Adaptive Equalization The optimal receiver for removing ISI is generally nonlinear and computationally expensive. An alternative is to use an optimal linear receiver. A linear equalizer is suboptimal, but it is more viable computationally.

FIG. 12A illustrates the structure of a linear equalizer, where the integer N denotes the number of equalization coefficients. The equalization coefficients are complex valued and denoted by ωi, i=0, 1, . . . , N−1. The complex-valued input, denoted by u(t), is the received signal after basebanding and matched filtering. The equalizer shown in FIG. 12 is a T/2 fractionally spaced equalizer (FSE); that is, the input signal is passed through a tapped delay line with T/2 spacing where T is the symbol period. The equalizer output is given by: U ( t ) = i = 0 N - 1 ω i * u ( t - i T 2 )

The equalizer coefficients are optimized to suppress intersymbol interference in the output U(t).

FIG. 12B illustrates a digital implementation of the FSE, where the taps are spaced by one sample. The equalizer output is given by: U ( n ) = i = 0 N - 1 u ( n - i ) ω i *

The equalization coefficients ωi* are adaptively adjusted once each symbol period using the constant modulus algorithm (CMA).

FIG. 13 illustrates the adaptation, based on the popular Least Mean Squares (LMS) algorithm, where the error e(m) between the decimated equalizer output Ud(m) and a reference R is computed for the mth symbol and used to update ωi*. The equations for updating the equalization coefficients are given by:

ωii +μu(m−i)e′(m), i=0, 1, . . . , N−1

where error e(m) is given by:

e(m)=U(m)(R−|U d(n)|2)

the step size is μ, and R = E [ u ( n ) 4 ] E [ u ( n ) 2 ]

The CMA algorithm is based on a gradient descent analysis of the following cost function:

J(m)=E[(|U d(m)|2 −R)2]

Symbol-Timing Recovery The QAM signal is received after some unknown propagation delay τ such that the received sign (neglecting noise) is given by: r ( t ) = m ( t - τ ) = k = - a k p ( t - kT - τ )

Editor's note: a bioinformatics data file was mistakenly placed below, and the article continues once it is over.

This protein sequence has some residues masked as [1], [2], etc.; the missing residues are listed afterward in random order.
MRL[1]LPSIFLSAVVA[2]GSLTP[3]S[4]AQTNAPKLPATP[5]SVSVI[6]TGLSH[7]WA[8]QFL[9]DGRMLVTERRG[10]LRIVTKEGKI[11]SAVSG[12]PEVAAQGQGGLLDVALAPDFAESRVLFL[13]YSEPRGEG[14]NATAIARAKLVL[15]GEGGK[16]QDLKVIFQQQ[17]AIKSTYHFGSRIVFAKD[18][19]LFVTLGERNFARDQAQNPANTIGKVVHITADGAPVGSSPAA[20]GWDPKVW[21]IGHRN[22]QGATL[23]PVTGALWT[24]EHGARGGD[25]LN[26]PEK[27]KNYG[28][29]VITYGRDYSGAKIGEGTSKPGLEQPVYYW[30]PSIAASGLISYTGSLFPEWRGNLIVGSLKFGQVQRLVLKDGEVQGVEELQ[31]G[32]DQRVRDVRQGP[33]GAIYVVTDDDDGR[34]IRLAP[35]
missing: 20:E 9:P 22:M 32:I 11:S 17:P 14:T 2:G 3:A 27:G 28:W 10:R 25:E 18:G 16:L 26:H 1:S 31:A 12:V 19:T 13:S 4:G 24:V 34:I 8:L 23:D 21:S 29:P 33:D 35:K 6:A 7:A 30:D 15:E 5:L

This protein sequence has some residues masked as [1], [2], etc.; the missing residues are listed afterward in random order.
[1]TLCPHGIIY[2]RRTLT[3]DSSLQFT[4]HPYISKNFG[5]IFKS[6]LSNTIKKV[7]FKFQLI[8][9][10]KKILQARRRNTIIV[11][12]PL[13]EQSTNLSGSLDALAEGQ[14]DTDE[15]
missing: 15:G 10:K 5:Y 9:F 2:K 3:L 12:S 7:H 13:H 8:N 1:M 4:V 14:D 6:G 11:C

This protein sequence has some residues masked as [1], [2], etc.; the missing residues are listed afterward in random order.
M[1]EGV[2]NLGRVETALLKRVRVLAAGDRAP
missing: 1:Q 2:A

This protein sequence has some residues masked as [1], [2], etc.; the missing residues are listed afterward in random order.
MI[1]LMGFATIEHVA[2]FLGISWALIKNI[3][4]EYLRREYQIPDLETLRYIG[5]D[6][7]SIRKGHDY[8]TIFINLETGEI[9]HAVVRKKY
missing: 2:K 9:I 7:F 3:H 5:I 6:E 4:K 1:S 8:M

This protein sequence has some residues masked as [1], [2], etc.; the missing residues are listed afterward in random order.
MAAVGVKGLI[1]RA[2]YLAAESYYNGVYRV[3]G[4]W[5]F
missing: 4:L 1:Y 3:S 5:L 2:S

The symbols are recovered by sampling r(t) at the instants nT−τ. These sampling instants are determined using a popular squaring-based technique. As discussed above in connection with FIG. 7, the envelope of a QAM waveform is cyclostationary, so that a symbol-timing tone can be derived. Following the same arguments to derive equation (9), it can by shown that the autocorrelation function E[r(t)r*(t)] is periodic, with Fourier series given by: E [ r ( t ) r * ( t ) ] = E [ a k a k * ] T n = - C n j 2 π n T ( t - τ )

where the coefficient Cn is as expressed above. The coefficient Cn is nonzero for only the three indices n=−1, 0, and l. These terms correspond to a DC component and the cosine function: 2 e [ a k a k * ] T C 1 cos ( 2 π T ( t - τ ) )

The desired sampling instants occur at the positive-valued crests of this cosine function.

Referring again to FIG. 8, the algorithm for isolating this sinusoidal component is shown in block diagram form. The equalized signal is squared and then translated to DC through a balanced mixer. A narrowband Butterworth LPF is used to isolate the DC components.

FIGS. 14A and 14B illustrate the Butterworth filter of FIG. 8, characterized by the frequency response. The Butterworth filter was selected for this application because it is characterized by zero phase in the center of the passband, thereby maintaining phase synchronization with the equalizer output that is to be sampled. Next, a balanced mixer is used to translate the complex-valued DC component back to a sinusoid with the desired frequency and phase. A peak search algorithm is used to locate the positive-valued crests of the resulting sinusoid.

The symbol-timing recovery algorithm may be enhanced by utilizing a Butterworth filter construction routine so that the balanced mixer and lowpass Butterworth filters can be replaced by a single bandpass Butterworth filter. This enhancement will improve real-time performance by reducing computation.

Interpolation When implementing a QAM demodulator in a digital wideband architecture, the sampling rate and phase are not controlled by the DSP processor. In conventional modems, the sampling rate is commensurate with the symbol rate and the sampling phase is synchronized with the symbol clock, thereby placing a sample exactly at the center of each symbol. If the sampling rate is not commensurate with the symbol rate, then the samples are shifted in a random fashion from the center of each symbol, which degrades performance. This degradation is particularly onerous for the sparse sampling rates that are required in real-time signal-recognition applications.

One approach to avoiding this degradation is to use a novel interpolation algorithm that improves performance when sparse incommensurate sampling cannot be avoided. The interpolation algorithm presented below can be used to mitigate intersymbol interference (ISI) that results from noncoherent sampling.